Your exactly right. I use the older GDX to drive 12mm (~1/2inch) coach screws (lag bolts). It’s perfect for this. I wouldn’t try to drive anything bigger, especially into hardwood
150ft/lbs? Yeah, that’s about useless in a 1/2″ drive. Call me when you solve the problem of providing adequate torque for 1/2″ drive and not break bits in 1/4″
Awesome…only Milwaukee has more bpm..at 4300.. combined with 1800 inlb..makes it a very good tool…very nice design ……I picked up the brushed version at Lowe’s ..it was $79 but marked down to $59…with a charger and 1/ core battery 2ah
To me, 150 ftlb still seems paltry for an adequate half inch drive torque wrench. I dig on the concept of the tool, but there’s just such a gap from it’s capability to almost any other dedicated tool.
We’ve had the predecessor model for a number of years and everyone appreciates its dual nature. That said we’ve got far bigger impact gear if needed. But that’s not these thing’s advantage.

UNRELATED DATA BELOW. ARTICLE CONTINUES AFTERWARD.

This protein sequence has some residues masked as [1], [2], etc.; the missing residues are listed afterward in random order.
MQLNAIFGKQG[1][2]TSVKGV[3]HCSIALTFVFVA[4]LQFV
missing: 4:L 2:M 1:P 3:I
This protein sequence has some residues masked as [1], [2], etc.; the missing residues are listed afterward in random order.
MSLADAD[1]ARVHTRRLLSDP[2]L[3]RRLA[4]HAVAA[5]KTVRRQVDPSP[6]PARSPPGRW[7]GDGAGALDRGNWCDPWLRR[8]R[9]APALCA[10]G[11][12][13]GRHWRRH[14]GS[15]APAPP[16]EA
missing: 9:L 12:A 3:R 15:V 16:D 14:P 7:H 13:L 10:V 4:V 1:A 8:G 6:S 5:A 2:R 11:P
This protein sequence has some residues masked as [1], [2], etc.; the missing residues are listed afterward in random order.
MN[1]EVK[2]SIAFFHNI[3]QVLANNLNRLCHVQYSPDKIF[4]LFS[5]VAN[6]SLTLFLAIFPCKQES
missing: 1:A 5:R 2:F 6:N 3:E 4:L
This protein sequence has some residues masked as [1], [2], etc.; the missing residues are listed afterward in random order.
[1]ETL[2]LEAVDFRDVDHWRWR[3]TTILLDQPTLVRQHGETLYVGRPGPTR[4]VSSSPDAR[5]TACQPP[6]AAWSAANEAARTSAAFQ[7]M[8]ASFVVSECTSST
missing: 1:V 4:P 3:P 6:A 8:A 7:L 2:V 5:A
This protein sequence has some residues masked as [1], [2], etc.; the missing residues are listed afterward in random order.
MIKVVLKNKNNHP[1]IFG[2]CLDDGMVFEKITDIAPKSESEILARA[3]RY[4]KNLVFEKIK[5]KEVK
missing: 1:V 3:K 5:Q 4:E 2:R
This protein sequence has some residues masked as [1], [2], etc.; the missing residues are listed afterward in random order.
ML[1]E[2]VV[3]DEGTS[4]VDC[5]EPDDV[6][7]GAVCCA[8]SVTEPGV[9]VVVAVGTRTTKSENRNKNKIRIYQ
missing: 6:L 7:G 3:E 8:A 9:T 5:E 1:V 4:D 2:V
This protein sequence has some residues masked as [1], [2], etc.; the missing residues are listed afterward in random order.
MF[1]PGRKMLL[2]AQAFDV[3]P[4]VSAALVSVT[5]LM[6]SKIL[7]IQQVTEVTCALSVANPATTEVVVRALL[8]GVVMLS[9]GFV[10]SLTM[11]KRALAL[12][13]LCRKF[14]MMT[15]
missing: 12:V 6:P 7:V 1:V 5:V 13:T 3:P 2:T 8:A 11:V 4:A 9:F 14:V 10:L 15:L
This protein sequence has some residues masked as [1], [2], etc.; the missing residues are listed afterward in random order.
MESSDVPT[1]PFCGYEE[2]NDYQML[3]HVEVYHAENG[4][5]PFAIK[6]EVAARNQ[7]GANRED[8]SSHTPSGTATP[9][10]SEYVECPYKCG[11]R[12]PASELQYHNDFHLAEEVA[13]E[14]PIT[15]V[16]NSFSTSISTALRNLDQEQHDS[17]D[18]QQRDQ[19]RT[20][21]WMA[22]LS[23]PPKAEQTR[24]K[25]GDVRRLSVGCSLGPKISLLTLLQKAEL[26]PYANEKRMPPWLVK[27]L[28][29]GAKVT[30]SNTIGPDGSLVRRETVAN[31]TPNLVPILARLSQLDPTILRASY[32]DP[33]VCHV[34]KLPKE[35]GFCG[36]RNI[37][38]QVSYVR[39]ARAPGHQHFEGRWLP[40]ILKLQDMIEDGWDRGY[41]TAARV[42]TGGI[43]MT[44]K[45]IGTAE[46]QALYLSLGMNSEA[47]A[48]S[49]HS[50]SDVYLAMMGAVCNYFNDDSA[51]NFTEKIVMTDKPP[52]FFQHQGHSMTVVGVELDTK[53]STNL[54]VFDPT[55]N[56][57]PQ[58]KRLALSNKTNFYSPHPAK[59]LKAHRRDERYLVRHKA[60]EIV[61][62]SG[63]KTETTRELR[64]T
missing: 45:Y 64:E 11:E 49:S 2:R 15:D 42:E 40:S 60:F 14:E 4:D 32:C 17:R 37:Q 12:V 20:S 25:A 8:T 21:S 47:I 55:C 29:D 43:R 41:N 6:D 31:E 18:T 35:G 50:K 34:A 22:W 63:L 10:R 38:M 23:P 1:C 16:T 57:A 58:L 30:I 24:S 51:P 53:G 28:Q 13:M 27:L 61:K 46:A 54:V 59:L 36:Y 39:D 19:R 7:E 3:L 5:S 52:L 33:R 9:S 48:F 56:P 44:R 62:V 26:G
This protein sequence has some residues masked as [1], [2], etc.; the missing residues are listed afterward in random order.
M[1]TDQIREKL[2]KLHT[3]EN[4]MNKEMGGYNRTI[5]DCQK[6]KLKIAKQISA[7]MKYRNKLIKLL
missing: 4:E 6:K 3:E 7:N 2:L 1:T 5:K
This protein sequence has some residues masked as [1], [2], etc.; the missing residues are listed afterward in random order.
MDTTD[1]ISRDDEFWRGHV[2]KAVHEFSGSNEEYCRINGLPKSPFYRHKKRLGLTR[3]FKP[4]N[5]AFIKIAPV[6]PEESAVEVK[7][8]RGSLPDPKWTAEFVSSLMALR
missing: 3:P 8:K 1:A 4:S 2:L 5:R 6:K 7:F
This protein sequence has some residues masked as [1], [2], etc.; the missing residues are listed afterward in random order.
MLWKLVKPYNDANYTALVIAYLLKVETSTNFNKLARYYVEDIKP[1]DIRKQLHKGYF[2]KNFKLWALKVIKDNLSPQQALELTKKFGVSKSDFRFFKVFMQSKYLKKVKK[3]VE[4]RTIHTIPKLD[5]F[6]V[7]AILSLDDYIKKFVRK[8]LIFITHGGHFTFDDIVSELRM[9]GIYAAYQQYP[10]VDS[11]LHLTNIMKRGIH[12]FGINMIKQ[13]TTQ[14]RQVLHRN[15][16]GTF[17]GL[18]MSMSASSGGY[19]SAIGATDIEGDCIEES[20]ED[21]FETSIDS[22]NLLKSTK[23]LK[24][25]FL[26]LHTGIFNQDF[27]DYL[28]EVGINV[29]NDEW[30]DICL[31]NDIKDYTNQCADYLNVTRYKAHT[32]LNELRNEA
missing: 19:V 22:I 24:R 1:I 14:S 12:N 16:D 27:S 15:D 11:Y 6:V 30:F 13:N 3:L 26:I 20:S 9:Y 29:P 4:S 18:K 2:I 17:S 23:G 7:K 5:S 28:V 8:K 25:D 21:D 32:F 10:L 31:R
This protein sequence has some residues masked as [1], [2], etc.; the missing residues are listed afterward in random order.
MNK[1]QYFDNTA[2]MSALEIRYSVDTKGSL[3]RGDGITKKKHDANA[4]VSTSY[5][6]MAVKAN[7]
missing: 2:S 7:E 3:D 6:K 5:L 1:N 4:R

It’s exactly what it is. And if our old one ever fails (not likely in our 20+ year Bosch experience) I’d replace it with this newer model.
Oh. Hate the branding “names”…
Finally! I’m definitely buying this. Thanks for the update.
Aaaaand it won’t ship for 2-3 months…. booo.
This would be much more compelling if it did around 250 ft/lbs torque given the 1/2″ drive.
As others have noted, more torque would increase the risk of breaking 1/4″ bits and/or the fasteners they drive.
I’m quite sure a 1/4” hex wouldn’t hold up. Kind of defeats the purpose. Although I’m not sure what the purpose of this is. Maybe a 3/8” drive anvil would be more size correct